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Martin Luther King Jr.: A King Family Tribute Hardcover – January 8, 2013
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In this large, handsome photo-essay filled with full-page portraits, family members across generations and a few close friends remember the man they knew as “M.L.” The editor is Martin Luther King Jr.’s niece, who wrote My Uncle Martin’s Big Heart (2010) for younger readers. Here, she shares the comments of those who knew her uncle, and she also draws on letters, interviews, and personal accounts. His sister remembers his childhood; as a boy, he was electrified by Gandhi’s teachings, and he started college at 15. A letter to his mother shows their family’s closeness, as does a photo of him with nephews and nieces. His daughter’s comment captures the tragedy: “People often make comparisons between my way of speaking and my father’s . . . . I was only five when Daddy was assassinated.” The accompanying photo of King buckling her shoe is heartbreaking. There are no suggested resources, but the combination of intimacy and politics will drive readers to find out more on their own. Grades 5-8. --Rochman, Hazel
About the Author
Angela Farris Watkins, PhD, is the niece of Martin Luther King Jr. She is an associate professor of psychology at Spelman College. Watkins is the author of two children’s books about her uncle published by Abrams Books for Young Readers. She lives in Atlanta.
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It is a touching spiritual and pictorial memorial to Martin Luther King Jr., through the eyes and words of those friends and extended family that knew of him and loved him; it will move even the most casual observer. Although he has become larger than life to most people, to those involved in his life, he was simply ML; he was human and reachable, fun, caring and kind. He was simply real! He knew who he was and where he was going with his life. He could be relied upon and trusted.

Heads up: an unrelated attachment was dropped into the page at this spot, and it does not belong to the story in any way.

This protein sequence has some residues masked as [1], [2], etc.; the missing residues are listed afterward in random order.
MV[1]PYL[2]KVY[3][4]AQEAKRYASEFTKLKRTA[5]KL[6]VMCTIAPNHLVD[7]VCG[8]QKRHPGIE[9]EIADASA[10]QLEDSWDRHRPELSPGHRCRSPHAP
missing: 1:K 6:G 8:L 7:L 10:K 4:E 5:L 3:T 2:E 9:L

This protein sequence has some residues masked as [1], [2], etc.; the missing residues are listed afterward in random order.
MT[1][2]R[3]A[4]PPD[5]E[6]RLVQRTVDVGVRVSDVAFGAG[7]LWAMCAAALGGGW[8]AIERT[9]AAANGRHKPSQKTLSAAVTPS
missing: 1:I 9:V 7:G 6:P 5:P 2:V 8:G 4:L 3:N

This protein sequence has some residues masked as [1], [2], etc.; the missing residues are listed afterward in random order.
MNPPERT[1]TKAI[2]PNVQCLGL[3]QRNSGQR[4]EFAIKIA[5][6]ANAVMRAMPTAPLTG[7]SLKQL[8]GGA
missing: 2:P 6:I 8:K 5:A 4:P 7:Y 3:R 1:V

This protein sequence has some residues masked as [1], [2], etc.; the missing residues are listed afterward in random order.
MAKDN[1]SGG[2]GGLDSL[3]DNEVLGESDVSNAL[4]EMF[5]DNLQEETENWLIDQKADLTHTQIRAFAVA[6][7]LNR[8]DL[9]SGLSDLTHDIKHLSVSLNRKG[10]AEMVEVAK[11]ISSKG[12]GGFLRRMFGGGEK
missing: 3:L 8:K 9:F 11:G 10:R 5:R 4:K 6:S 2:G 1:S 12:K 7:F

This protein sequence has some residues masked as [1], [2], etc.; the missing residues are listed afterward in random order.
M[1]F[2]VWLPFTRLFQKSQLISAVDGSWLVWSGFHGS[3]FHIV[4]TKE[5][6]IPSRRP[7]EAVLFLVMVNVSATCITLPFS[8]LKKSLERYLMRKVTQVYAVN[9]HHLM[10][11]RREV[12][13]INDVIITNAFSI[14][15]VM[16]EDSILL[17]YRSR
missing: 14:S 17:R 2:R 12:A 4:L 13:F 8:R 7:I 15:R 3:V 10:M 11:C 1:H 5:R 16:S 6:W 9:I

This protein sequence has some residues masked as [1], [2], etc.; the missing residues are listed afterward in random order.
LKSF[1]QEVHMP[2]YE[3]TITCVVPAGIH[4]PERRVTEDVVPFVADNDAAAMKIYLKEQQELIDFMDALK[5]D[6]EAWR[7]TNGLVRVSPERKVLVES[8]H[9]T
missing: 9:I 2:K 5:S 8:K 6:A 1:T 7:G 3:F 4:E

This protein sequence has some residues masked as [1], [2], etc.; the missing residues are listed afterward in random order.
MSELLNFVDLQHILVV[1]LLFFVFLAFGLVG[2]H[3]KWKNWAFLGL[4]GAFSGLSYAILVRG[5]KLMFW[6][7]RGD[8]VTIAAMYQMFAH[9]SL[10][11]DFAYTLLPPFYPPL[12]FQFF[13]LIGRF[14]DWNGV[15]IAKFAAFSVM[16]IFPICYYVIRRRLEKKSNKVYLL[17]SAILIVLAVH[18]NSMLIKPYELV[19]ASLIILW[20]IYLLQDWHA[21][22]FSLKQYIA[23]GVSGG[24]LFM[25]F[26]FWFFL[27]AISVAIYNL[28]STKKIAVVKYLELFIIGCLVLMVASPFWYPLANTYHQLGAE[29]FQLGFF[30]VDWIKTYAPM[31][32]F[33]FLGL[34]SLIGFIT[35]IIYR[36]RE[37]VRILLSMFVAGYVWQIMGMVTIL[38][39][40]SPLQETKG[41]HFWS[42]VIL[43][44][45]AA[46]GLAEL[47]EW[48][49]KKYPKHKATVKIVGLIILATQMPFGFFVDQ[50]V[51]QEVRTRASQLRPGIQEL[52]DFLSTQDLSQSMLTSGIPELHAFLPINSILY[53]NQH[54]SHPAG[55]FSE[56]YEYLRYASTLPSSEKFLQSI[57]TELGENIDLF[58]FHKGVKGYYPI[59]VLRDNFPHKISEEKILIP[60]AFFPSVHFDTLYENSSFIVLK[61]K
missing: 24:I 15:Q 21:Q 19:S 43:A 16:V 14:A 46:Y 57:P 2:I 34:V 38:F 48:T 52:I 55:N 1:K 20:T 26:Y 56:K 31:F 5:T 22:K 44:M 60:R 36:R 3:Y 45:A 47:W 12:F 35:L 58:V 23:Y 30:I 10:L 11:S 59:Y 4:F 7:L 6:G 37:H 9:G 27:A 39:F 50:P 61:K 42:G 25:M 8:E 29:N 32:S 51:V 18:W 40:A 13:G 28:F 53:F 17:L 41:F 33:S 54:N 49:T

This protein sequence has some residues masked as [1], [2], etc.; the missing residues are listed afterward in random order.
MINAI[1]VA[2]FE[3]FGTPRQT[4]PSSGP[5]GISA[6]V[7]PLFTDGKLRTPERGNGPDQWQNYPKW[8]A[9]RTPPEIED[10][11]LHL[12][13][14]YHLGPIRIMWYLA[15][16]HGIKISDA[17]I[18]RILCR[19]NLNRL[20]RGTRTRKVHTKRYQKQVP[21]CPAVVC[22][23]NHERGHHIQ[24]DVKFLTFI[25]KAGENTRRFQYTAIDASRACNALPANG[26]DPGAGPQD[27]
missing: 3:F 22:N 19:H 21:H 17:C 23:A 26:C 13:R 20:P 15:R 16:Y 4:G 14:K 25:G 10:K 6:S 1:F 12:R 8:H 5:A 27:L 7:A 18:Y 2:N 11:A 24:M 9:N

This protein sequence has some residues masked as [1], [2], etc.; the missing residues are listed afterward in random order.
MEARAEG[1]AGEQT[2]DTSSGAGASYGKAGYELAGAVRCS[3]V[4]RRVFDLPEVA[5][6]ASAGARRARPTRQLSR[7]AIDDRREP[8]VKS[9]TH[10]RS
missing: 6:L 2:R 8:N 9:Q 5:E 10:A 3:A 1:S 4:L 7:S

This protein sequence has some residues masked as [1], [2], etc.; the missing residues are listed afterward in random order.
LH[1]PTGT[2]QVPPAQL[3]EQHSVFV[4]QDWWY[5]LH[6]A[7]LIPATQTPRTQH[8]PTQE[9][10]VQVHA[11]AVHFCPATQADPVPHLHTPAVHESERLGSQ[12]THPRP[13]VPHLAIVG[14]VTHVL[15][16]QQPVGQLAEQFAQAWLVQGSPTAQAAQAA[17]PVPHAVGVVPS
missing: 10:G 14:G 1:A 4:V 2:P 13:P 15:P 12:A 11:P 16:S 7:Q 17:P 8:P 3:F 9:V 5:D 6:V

Through the personal memories and photos, he becomes a part of the reader's life. For me, the book felt personal. The book moved me to tears, at times, as it brought back memories of the day he was shot. I remember the disbelief at the sudden loss of such a personage, who was larger than life and continued to be, even in death. The sixties were a decade of shame, but this book brings ML back to life, warmly, with heartfelt emotion and affection.
The respectful, glowing testimonies to his goodness and peaceful, loving purposeful life, speak volumes in only a few words. The book is not long or thick, but it is a gift with which to cherish and remember the man who changed the world, for the better.
Truly, a picture is worth a thousand words. Although he did not fire a shot, and did not believe in violence, someone else did, and that someone robbed the world of a great man who could have done much more. Yet, his legacy is one of freedom and justice for all and with it, he lives on, as does his dream.
The book is written by the king family, in remembrance of their family member, with different family members recounting their experiences with "ML", as they affectionately called him. This approach gives a humanness of this great man and a look at the everyday "ML". The stories recounted help us get an inside look.
Some of the writing was by newer generations of the family, some who had not even been born when he was alive. These young people have a wonderful heritage to look up to. I especially liked the photos of the memorial in Washington, D.C.
I liked the format and layout of the book and it provided good reading. I highly recommend it, especially for young people. -- Valerie Lull, Author, Ten Healthy Teas